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The stem cells are the basic cells of our bodies
that have capacity to renew and multiply themselves indefinitely. There are
mainly two types of stem cells, embryonic stem cells (ESCs) and tissue-specific
(adult) stem cells. ESCs can be isolated from the ICM of the blastocyst at day
5 after fertilization. These cells can differentiate into any cell type of the
body given appropriate conditions, and proliferate infinitely as well. On the
other hand, adult stem cells that reside in most tissues can only be
differentiated into limited number of cell types of their tissue origin, and
have limited proliferation. The stem cells can be categorized into four groups,
totipotent, pluripotent, multipotent and unipotent stem cells, based on its
differentiation potency. Totipotent stem cells are the cells of embryo from
fertilized egg stage to the eight-cell stage, which can differentiate into both
embryonic and extraembryonic cell types. Pluripotent stem cells are the cells
of inner cell mass of the blastocyst that can differentiate into all embryonic
tissue except extraembryonic tissues. Multipotent stem cells are the cells that
differentiate into different types of cells but limited to its specific cell
lineage such as endoderm, ectoderm and mesoderm. Unipotent stem cells are the
cells with no pluripotency but self-renewal characteristic that differentiate
into only one type of cell such as adult stem cells.

first derivation of human embryonic stem cells (hESCs) in 1998 has introduced the
potential application of pluripotent and self-renewal characteristics of stem
cells in various area of scientific research, and has been provided as a tool
for studying human developmental processes, modeling diseases and drug
screening. However, derivation process of hESCs raised ethical concerns about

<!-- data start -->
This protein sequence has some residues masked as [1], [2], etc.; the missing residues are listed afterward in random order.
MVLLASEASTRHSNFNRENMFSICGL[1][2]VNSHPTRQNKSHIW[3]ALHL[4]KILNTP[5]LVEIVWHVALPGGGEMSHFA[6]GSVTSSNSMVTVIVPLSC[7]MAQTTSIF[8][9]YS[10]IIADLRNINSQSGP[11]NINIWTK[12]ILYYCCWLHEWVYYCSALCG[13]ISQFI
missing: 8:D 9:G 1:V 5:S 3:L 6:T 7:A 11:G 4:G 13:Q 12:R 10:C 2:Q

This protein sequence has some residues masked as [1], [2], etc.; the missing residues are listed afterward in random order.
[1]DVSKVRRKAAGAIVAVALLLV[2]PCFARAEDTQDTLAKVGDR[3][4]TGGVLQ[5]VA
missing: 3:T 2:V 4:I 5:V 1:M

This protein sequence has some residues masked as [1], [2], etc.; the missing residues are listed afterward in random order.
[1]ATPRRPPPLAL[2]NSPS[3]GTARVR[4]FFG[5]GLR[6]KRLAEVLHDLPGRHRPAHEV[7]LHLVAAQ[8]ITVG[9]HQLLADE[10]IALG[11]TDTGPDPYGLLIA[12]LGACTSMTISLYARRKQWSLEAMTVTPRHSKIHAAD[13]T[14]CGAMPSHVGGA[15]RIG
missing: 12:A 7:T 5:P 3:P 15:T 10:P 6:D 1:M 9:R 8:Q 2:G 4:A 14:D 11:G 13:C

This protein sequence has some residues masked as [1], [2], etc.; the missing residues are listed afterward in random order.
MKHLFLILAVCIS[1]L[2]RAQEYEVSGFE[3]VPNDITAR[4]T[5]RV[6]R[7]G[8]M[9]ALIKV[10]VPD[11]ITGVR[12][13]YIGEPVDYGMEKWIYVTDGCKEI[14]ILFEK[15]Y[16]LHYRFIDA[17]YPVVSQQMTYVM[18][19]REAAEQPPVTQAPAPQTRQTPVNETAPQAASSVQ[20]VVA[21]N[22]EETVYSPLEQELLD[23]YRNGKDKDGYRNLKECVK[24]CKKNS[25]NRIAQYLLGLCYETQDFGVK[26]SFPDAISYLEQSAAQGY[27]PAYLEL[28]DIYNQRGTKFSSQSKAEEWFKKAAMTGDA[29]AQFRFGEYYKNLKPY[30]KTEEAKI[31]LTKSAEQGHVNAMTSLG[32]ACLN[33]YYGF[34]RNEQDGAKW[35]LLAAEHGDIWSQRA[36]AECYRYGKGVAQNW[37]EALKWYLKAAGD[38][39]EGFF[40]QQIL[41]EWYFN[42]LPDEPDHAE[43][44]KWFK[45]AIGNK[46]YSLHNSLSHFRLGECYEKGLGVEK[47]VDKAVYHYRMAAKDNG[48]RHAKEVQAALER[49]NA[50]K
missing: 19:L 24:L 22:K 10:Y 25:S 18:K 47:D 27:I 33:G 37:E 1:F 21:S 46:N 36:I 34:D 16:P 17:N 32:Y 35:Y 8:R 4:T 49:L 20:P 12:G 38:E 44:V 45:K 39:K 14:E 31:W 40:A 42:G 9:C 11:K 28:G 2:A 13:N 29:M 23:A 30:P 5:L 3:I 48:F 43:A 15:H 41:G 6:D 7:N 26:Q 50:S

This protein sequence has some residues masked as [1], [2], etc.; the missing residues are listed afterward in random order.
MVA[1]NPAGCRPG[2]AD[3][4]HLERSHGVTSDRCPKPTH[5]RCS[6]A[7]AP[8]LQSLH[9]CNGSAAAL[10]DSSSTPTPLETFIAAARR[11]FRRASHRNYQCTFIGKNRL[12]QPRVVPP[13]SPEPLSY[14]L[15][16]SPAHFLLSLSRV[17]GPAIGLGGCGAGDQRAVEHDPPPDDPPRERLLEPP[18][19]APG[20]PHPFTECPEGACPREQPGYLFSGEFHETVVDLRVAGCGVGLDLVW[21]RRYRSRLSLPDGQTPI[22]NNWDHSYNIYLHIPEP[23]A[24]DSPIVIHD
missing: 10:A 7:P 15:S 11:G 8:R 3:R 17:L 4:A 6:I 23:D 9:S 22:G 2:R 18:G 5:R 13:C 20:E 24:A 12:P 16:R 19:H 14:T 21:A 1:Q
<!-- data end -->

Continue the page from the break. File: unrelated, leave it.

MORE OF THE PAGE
destroying human embryos. Moreover, use of hESCs for future clinical
application required life-long administration of immunosuppressive drugs. These
limitations of hESCs were overcome by discovery of patient-specific induced
plruipotent stem cells (iPSCs).

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2006, induced pluripotent stem cells (iPSCs) were discovered by Takahashi and
Yamanaka through reprogramming mouse skin cells. IPSCs resembled the
characteristics of self-renewal and pluripotency of hESCs. IPSCs were generated
from adult somatic cells by introducing specific transcriptional factors,
called Yamanaka factors, which induce changes in epigenetic conformation and
differentiation potential of the cells (Matthias). The factors reactivate dormant
pluripotency genes. Yamanaka and Takahashi identified a set of four
transcriptional factors, c-Myc, Oct3/4, SOX2 and Klf4, among 24 factors that
activate the pluripotency gene, Fbxo15 locus. This set of transcriptional
factors are introduced using retrovirus-mediated transduction and successfully
reactivated the Fbxo15 gene, reprogramming the fibroblast into iPSCs, however,
the resultant iPSCs showed incomplete promoter demethylation of embryonic stem
cell (ESC) regulators such as OCT4, and failed to differentiate into three germ
lines, thus expressing lower pluripotency compared with ESCs. Therefore, to
increase the level of pluripotency, another pluripotency gene, Nanog, is
selected and reactivated instead of Fbxo15, which resulted generation of iPSCs
that molecularly and functionally more resembles ESCs (Maherali). With this
implemented pluripotency gene, in 2007, the first human induced pluripotent
stem cells (hiPSCs) are generated from human fibroblasts by introducing a
cocktail of transcriptional factors, Oct3/4, SOX2, Nanog and Lin28, with the
same method used in reprogramming of mouse fibroblast. 

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